December 2014
Volume 14, Issue 15
Free
OSA Fall Vision Meeting Abstract  |   December 2014
Application of multidimensional scaling to fMRI responses in primary visual cortex
Author Affiliations
  • Milena Kaestner
    Department of Psychology, University of York
  • Josephine Hogg
    Department of Psychology, University of York
  • Alex Wade
    Department of Psychology, University of York
Journal of Vision December 2014, Vol.14, 63. doi:10.1167/14.15.63
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      Milena Kaestner, Josephine Hogg, Alex Wade; Application of multidimensional scaling to fMRI responses in primary visual cortex. Journal of Vision 2014;14(15):63. doi: 10.1167/14.15.63.

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      © ARVO (1962-2015); The Authors (2016-present)

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Abstract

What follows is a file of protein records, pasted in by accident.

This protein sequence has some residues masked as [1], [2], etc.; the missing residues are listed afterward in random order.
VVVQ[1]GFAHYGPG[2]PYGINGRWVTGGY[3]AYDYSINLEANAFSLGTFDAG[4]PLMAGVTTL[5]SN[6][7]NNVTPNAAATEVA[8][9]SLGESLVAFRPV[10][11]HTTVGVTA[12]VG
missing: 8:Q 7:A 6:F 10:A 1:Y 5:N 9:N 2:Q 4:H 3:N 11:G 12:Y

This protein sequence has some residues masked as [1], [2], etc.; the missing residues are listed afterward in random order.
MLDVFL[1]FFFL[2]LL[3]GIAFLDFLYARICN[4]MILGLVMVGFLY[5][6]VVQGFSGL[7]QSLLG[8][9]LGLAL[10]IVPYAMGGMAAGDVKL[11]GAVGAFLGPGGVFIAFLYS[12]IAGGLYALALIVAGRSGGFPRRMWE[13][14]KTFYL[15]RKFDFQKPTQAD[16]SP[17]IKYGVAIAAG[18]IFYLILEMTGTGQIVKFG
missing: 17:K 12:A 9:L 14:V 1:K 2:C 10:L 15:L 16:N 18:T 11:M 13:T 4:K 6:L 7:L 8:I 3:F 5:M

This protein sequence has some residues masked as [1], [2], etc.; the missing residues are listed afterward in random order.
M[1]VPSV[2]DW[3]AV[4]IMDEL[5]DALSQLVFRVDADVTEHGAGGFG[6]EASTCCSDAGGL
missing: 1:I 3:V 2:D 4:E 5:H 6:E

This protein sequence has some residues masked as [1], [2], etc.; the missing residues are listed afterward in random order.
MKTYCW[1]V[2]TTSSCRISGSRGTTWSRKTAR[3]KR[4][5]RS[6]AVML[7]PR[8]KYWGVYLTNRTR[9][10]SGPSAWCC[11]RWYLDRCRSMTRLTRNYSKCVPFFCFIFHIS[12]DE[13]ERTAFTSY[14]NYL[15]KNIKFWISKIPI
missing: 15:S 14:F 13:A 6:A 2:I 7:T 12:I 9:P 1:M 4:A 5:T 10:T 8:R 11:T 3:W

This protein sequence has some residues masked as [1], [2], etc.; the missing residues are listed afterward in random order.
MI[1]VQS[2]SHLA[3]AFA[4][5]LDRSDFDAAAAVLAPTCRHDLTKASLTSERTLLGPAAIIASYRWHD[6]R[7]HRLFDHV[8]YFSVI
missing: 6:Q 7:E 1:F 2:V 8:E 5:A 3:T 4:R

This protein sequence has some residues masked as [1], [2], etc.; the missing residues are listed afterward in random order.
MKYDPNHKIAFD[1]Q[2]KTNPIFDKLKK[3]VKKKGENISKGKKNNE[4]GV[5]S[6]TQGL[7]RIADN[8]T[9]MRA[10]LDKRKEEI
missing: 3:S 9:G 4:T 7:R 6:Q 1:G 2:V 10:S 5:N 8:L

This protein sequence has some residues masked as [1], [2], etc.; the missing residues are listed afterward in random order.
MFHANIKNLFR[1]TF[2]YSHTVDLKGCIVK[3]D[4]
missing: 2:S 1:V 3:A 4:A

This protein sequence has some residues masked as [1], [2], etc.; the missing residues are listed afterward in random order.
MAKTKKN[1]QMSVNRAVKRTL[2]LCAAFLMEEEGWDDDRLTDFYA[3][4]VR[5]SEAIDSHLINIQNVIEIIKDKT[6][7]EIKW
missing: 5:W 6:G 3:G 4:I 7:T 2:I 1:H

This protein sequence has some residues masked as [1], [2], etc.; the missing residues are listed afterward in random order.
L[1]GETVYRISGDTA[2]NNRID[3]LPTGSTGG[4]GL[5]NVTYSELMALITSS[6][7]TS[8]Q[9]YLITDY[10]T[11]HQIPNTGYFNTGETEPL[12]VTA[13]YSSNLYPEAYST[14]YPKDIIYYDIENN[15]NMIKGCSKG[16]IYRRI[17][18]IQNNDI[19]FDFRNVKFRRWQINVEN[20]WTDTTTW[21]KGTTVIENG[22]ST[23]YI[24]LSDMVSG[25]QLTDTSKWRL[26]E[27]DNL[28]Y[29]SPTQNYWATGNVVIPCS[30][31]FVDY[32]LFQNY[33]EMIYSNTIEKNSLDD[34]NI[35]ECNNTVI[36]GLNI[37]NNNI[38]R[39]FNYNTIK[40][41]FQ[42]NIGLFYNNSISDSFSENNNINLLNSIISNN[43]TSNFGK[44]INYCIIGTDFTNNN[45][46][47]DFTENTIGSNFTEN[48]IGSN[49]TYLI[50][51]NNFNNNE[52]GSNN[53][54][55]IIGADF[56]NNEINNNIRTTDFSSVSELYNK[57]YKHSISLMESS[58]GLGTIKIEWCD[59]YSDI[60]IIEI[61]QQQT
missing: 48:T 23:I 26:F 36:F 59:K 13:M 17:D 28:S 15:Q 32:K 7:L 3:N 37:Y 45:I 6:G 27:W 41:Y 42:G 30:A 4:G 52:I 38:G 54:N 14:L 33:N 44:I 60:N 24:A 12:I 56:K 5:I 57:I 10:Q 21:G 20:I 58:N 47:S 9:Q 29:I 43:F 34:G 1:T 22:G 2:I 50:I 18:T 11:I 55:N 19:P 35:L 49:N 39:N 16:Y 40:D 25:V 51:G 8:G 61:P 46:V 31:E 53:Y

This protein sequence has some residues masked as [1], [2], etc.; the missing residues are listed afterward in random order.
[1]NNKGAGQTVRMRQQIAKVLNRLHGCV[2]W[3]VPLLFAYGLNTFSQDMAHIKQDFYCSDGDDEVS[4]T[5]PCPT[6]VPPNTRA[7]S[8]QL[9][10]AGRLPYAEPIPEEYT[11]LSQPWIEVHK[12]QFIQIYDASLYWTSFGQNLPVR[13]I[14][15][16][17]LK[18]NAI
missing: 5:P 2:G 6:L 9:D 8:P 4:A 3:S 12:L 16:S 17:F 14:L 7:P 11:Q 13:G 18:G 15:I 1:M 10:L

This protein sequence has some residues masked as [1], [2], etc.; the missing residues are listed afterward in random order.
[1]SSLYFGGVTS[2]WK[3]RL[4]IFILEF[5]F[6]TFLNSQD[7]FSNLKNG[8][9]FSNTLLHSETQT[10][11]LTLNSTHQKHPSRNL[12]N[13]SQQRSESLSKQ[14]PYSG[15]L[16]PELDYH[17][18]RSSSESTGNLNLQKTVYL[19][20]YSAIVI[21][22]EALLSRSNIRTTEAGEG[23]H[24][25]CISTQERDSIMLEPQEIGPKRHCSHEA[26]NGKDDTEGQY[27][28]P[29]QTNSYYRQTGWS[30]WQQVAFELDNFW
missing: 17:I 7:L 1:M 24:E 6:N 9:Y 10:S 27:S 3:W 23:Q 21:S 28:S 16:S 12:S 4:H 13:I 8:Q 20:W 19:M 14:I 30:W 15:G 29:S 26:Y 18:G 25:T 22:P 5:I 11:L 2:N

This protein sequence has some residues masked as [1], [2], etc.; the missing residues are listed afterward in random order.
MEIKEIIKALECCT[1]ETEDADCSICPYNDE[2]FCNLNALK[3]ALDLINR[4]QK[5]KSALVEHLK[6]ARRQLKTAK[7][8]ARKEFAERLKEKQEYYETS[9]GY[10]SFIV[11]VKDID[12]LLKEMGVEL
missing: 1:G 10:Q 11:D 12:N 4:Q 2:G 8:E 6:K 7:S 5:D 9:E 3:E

Multidimensional scaling (MDS) refers to a set of algorithms that can be used to explore the intrinsic structure of a dataset. The sole input to MDS is a matrix consisting of distance measures between pairs of data points. These proximities are used to generate a spatial representation that can reveal hidden structure within the input data. We describe a novel application for MDS in estimating the spatial organization and dimensionality within fMRI datasets. Data were extracted from primary visual cortex following retinotopic mapping experiments that used both phase-encoded (wedge/ring) and non-phase-encoded (‘moving bar’) stimuli. The correlation distances between pairs of voxels were computed from the BOLD timeseries to generate the input for MDS. On the basis of these correlations, MDS was able to reconstruct retinotopic polar-angle and eccentricity maps that corresponded to the functional architecture of the original region of interest. Two dimensions in the spatial reconstruction satisfactorily account for the variance in the dataset, reflecting two primary organizational principles of neurons in V1. The quality of the MDS reconstruction is critically dependent on the quality of the input data, thus appropriate techniques for spatial and temporal filtering of the timeseries data were explored. It is suggested that extension of the described methods to fMRI resting state datasets will allow stimulus-free analysis of retinotopic maps throughout visual cortex. Additionally, MDS is appropriate for the objective assessment of changes in visual field maps in a variety of disease states.

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